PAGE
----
This month, Oamaru is host to 70 top earthquake scientists at the 2018 Taiwan-Japan-New Zealand Seismic Hazards Assessment Meeting, which is being held between 14 – 18 November.
Lead convener Professor Mark Stirling, Chair of Earthquake Science at the University of Otago, says scientists from the three countries meet each year to share the latest research and techniques.
“We’re all in countries where it’s extremely important to understand where, and how big, the earthquake hazard is – so getting together each year gives us a chance to share and apply the latest scientific advances.”
EQC Manager Research Strategy and Investment Dr Richard Smith, says that EQC is pleased to support and provide sponsorship for the meeting.
“Like New Zealand, Japan and Taiwan have a lot of earthquakes and sit where two tectonic plates meet, so working closely together helps all our countries. Collaborative work like this is hugely helpful for advancing earthquake science in our countries and also around the world,” says Dr Smith.
Professor Stirling says the focus of discussion at the meeting is on developing models and maps that show where earthquakes and strong shaking are most likely in each country.
“As we know from recent events like Christchurch and Kaikōura, working out where the hazards are is not a simple task.
“Assessing hazard in what people are used to thinking of as “low seismicity” areas will be one of the big topics of discussion. We will be sharing science and techniques for identifying active faults and understanding more about what might happen with faults that haven’t done anything for a long time – like tens to hundreds of thousands of years.”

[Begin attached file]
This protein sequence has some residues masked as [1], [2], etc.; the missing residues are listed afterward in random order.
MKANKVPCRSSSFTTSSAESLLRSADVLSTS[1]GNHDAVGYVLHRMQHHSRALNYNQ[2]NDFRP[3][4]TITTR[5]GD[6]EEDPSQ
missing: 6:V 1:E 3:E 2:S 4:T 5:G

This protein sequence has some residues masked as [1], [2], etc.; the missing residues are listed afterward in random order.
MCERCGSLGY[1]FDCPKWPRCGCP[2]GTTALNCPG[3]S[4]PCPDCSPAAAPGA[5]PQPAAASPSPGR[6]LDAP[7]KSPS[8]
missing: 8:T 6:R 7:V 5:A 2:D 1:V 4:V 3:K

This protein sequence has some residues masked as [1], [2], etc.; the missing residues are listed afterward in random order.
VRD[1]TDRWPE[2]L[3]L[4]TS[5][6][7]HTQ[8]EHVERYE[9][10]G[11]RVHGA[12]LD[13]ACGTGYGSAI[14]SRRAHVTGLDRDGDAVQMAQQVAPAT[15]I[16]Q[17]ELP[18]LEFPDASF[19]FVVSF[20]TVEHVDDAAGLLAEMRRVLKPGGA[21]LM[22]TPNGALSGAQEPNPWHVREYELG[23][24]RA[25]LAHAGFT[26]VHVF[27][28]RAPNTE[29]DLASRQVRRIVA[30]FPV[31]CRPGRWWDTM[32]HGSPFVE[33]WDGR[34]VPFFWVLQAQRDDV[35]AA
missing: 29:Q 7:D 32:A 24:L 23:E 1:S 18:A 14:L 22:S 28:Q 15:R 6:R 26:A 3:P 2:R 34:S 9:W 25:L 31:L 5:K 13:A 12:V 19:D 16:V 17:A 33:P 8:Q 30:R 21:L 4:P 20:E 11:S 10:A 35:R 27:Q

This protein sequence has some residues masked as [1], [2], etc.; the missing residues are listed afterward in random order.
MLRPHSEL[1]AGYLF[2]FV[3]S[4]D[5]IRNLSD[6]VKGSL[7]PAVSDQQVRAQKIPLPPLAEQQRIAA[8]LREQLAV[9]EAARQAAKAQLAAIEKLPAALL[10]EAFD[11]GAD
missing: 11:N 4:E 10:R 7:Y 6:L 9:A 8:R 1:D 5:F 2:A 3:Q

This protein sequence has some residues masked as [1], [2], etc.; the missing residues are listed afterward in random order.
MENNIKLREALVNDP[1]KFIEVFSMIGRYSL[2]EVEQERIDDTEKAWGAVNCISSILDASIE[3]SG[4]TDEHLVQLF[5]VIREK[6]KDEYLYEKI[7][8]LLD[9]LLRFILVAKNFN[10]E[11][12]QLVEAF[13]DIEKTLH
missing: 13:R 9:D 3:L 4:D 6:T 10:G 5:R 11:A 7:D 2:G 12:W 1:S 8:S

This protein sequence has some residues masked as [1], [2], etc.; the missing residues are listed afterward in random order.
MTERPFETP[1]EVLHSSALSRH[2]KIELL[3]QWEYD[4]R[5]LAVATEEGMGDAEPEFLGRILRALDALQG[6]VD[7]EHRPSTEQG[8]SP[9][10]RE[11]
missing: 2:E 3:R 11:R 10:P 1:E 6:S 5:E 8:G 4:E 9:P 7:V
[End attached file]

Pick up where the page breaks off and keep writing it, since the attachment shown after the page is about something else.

This is part of what makes Oamaru, which is considered a “low seismicity” area, a great place for this international meeting, he says.
“There are fault lines around Oamaru, like the Waihemo Fault running from Shag Point inland west to the top of the Pigroot, that haven’t moved for a long time. What we want to understand is how these faults are likely to behave in future.”
Professor Stirling says the seismic hazard models and maps developed by scientists are used by engineers and planners to design buildings that can stand up to the shaking they are likely to experience.
“These estimations of likely shaking produced by the science are used to set standards for buildings. For example in New Zealand, building standards depend in part on what and where you are building. Buildings like schools and hospitals will always be built to a higher standard than houses, and also to higher standards again in areas where there is a higher estimated earthquake hazard. Our highest standards are for large dams.”
Professor Stirling says the scientists are also going to take the opportunity to visit the Kaikōura area, which experienced the most complex quake ever recorded, and sites like the Clyde dam.
“The meeting participants are also really looking forward to the experience of staying in such a historic New Zealand town as Oamaru. Though it will be mostly science talk, our visiting scientists will also have the chance to see the little blue penguins, visit the Victorian precinct, see what steam punk is all about, and simply take in the atmosphere of a beautiful small New Zealand town.”
EQC invests more than $16 million every year in developing scientific knowledge to reduce the impact of natural disaster on people and property.
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